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Leave to dry until there is no moisture left and shake intermittently so that it dries evenly. When it snaps instead of bending and feels dry, it is ready for the next stage.

The drying stage can take up to four days depending on the air temperature. To speed up the drying process, you can do this on low heat in a saucepan for 15 to 25 minutes or in the oven at no higher than 180 degrees Celsius or in a dehydrator. If you use the oven or on the hob, just be careful not to burn the beetroot.

The final step is to grind the dried beetroot using a grinder. It can then be stored in an airtight container, avoiding sun-light for up to one year.

Should You Try Beetroot Powder?

Beetroot is a great vegetable that contains vitamins, minerals, antioxidants, nitrates, and fiber. The nitrates present in beets may lower your blood pressure in the short-term, but the long-term effects are not yet known. More research is needed to know about other potential benefits such as the effect on cancer.

So, while beetroot powder may have health benefits unless taken in excess, it is unlikely to have significant side effects. Large doses of beetroot, however, are associated with an increased risk of kidney stones.

If you are pregnant or breastfeeding, taking beetroot supplements is best avoided as there isn’t sufficient safety information. Beetroots do also contain fermentable oligosaccharides, disaccharides, monosaccharides, and polyols or FODMAPS for short. These are types of carbohydrates that are hard to digest and can cause symptoms of irritable bowel syndrome in some people. FODMAPS are thought to act as prebiotics, feeding the friendly micro-organisms that live in your gut (microbiota). So, for those people who can tolerate them, they are beneficial for a healthy gut.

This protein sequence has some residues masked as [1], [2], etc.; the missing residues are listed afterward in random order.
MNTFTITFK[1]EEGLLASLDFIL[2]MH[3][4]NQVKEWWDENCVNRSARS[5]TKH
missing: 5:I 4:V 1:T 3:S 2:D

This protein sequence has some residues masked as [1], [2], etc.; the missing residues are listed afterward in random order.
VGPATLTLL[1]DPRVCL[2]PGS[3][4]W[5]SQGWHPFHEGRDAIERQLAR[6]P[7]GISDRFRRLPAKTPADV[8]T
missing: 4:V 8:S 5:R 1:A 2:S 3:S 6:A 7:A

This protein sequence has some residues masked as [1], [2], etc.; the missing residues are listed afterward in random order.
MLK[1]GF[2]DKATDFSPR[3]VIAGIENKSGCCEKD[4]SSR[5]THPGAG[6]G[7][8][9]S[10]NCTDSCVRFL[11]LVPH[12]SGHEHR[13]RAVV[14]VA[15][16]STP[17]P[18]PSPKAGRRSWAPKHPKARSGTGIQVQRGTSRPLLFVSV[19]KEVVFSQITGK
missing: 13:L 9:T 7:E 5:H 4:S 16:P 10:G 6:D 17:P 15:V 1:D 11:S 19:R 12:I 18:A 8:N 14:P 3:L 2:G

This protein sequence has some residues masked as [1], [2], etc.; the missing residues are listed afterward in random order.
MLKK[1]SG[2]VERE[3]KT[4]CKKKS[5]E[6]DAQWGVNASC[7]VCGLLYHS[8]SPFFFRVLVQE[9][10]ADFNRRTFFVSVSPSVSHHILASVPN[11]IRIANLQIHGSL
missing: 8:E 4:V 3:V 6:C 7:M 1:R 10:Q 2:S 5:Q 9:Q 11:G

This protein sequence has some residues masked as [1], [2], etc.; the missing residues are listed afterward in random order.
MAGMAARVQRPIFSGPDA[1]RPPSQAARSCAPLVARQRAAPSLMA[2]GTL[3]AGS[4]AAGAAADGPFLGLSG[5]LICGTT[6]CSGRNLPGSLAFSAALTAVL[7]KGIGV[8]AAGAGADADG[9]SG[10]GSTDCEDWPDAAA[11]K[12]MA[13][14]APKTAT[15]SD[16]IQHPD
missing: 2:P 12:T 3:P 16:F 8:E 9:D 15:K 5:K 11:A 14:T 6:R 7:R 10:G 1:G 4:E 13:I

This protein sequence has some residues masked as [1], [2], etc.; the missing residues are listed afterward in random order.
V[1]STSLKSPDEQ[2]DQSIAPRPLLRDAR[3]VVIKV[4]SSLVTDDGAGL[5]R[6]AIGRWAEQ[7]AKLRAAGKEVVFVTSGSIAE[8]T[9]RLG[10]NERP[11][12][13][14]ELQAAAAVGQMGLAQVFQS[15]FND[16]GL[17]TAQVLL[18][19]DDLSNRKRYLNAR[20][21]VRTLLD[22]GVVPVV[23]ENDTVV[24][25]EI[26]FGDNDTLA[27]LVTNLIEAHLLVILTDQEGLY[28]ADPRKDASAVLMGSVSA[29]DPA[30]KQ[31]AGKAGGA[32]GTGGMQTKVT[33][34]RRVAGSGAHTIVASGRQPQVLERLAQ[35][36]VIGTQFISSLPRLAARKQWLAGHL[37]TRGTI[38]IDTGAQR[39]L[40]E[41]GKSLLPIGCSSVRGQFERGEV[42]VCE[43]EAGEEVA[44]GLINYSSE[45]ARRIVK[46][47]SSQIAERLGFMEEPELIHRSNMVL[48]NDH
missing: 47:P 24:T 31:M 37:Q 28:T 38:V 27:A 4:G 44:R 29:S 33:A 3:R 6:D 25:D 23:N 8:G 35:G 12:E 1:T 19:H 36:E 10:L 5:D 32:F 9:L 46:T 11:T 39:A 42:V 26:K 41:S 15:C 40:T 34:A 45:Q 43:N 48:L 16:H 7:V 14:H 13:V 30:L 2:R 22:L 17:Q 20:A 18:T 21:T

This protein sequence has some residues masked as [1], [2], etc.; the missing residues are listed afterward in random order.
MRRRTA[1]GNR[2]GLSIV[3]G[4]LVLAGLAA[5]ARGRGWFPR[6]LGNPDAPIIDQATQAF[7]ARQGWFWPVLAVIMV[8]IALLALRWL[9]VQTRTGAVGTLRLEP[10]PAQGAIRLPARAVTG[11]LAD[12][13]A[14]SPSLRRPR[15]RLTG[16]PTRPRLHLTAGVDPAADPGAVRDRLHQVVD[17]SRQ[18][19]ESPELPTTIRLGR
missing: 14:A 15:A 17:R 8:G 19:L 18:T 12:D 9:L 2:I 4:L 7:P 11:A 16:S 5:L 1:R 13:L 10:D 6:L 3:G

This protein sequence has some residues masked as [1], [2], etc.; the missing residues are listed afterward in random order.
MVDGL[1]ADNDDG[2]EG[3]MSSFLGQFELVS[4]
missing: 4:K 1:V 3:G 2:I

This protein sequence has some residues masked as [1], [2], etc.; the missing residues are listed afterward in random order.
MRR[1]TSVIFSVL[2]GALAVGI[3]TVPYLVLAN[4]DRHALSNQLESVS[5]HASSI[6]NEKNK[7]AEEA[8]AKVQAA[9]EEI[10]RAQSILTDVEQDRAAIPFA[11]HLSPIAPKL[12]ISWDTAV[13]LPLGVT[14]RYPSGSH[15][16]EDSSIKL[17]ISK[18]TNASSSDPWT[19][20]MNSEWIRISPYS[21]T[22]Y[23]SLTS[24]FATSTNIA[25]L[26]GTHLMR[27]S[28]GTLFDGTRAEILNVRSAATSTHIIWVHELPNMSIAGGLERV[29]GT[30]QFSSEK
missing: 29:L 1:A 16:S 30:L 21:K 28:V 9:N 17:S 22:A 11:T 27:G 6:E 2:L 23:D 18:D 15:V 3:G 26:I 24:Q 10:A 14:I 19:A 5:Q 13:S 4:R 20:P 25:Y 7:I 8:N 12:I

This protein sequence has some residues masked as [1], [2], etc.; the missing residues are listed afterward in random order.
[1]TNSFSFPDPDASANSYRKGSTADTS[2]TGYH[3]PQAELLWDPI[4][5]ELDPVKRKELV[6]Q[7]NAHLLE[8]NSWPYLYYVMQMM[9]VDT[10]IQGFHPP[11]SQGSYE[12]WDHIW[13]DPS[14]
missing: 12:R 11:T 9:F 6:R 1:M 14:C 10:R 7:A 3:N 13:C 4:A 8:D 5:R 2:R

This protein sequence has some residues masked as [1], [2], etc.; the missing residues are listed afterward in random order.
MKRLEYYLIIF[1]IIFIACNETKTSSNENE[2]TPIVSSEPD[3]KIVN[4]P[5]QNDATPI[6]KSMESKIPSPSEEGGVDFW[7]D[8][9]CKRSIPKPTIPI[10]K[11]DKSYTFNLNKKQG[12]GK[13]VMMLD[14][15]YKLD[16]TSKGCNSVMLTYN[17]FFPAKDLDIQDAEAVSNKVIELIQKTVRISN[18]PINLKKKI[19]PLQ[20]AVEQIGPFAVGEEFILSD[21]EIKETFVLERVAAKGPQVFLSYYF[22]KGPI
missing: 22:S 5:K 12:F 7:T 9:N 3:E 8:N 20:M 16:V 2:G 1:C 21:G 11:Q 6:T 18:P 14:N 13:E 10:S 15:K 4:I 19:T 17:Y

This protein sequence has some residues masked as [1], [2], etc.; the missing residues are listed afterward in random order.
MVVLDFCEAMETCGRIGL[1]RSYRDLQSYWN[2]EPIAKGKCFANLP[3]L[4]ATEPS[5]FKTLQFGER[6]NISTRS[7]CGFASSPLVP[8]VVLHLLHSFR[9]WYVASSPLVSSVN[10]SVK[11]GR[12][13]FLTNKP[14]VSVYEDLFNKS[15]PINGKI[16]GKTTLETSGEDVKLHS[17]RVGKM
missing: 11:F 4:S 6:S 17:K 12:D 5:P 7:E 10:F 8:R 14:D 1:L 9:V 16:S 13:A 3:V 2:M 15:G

More Resources About Beetroot

Featured photo credit: FOODISM360 via unsplash.com

Reference

[1] NCBI: Vascular effects of dietary nitrate (as found in green leafy vegetables and beetroot) via the nitrate‐nitrite‐nitric oxide pathway
[2] SpringerLink: Comparison of total antioxidant potential, and total phenolic, nitrate, sugar, and organic acid contents in beetroot juice, chips, powder, and cooked beetroot
[3] Maastricht University: Effects of Beetroot Powder with or without L-Arginine on Postprandial Vascular Endothelial Function: Results of a Randomized Controlled Trial with Abdominally Obese Men
[4] PubMed.gov: Effects of Beetroot Juice Supplementation on Cardiorespiratory Endurance in Athletes. A Systematic Review
[5] PubMed.gov: Nutraceuticals with a clinically detectable blood pressure-lowering effect: a review of available randomized clinical trials and their meta-analyses
[6] PubMed.gov: The Nitrate-Independent Blood Pressure-Lowering Effect of Beetroot Juice: A Systematic Review and Meta-Analysis
[7] PubMed.gov: Medium-term effects of dietary nitrate supplementation on systolic and diastolic blood pressure in adults: a systematic review and meta-analysis
[8] NCCIH: Antioxidants: In-Depth
[9] NCBI: Red Beetroot and Betalains as Cancer Chemopreventative Agents
[10] Healthline: Beetroot 101: Nutrition Facts and Health Benefits
[11] NCBI: The impact of maternal iron deficiency and iron deficiency anemia on child’s health
[12] Cancer Research UK: Does a high fibre diet reduce my risk of cancer?
[13] PubMed.gov: The potential benefits of red beetroot supplementation in health and disease